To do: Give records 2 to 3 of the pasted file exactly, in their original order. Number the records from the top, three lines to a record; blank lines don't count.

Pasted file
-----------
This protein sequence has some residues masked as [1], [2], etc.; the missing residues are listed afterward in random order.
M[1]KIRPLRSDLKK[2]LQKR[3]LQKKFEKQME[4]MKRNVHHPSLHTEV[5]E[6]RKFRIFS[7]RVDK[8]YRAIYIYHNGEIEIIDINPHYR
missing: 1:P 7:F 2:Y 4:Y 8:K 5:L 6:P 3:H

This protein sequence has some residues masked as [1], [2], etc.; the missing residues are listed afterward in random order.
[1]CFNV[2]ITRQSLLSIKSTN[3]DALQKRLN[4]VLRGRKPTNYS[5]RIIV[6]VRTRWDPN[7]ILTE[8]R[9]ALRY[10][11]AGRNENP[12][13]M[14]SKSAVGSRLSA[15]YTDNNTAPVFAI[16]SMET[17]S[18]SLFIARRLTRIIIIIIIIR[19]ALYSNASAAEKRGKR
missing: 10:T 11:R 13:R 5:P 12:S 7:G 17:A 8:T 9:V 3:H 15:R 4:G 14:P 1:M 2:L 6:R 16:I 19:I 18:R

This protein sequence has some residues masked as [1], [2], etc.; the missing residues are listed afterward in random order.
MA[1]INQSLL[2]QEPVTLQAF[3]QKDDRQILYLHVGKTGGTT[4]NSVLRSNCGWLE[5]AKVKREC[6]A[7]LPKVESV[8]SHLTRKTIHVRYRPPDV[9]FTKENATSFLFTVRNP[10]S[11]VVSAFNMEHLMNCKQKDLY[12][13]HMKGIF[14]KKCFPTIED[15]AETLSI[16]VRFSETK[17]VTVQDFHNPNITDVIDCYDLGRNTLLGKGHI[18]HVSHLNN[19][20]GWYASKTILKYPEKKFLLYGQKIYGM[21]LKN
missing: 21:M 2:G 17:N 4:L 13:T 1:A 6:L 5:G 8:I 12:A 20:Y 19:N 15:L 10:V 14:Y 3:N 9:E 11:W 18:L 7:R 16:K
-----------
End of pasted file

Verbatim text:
This protein sequence has some residues masked as [1], [2], etc.; the missing residues are listed afterward in random order.
[1]CFNV[2]ITRQSLLSIKSTN[3]DALQKRLN[4]VLRGRKPTNYS[5]RIIV[6]VRTRWDPN[7]ILTE[8]R[9]ALRY[10][11]AGRNENP[12][13]M[14]SKSAVGSRLSA[15]YTDNNTAPVFAI[16]SMET[17]S[18]SLFIARRLTRIIIIIIIIR[19]ALYSNASAAEKRGKR
missing: 10:T 11:R 13:R 5:P 12:S 7:G 17:A 8:T 9:V 3:H 15:R 4:G 14:P 1:M 2:L 6:R 16:I 19:I 18:R

This protein sequence has some residues masked as [1], [2], etc.; the missing residues are listed afterward in random order.
MA[1]INQSLL[2]QEPVTLQAF[3]QKDDRQILYLHVGKTGGTT[4]NSVLRSNCGWLE[5]AKVKREC[6]A[7]LPKVESV[8]SHLTRKTIHVRYRPPDV[9]FTKENATSFLFTVRNP[10]S[11]VVSAFNMEHLMNCKQKDLY[12][13]HMKGIF[14]KKCFPTIED[15]AETLSI[16]VRFSETK[17]VTVQDFHNPNITDVIDCYDLGRNTLLGKGHI[18]HVSHLNN[19][20]GWYASKTILKYPEKKFLLYGQKIYGM[21]LKN
missing: 21:M 2:G 17:N 4:L 13:T 1:A 6:L 5:G 8:I 12:A 20:Y 19:N 15:L 10:V 14:Y 3:N 9:E 11:W 18:L 7:R 16:K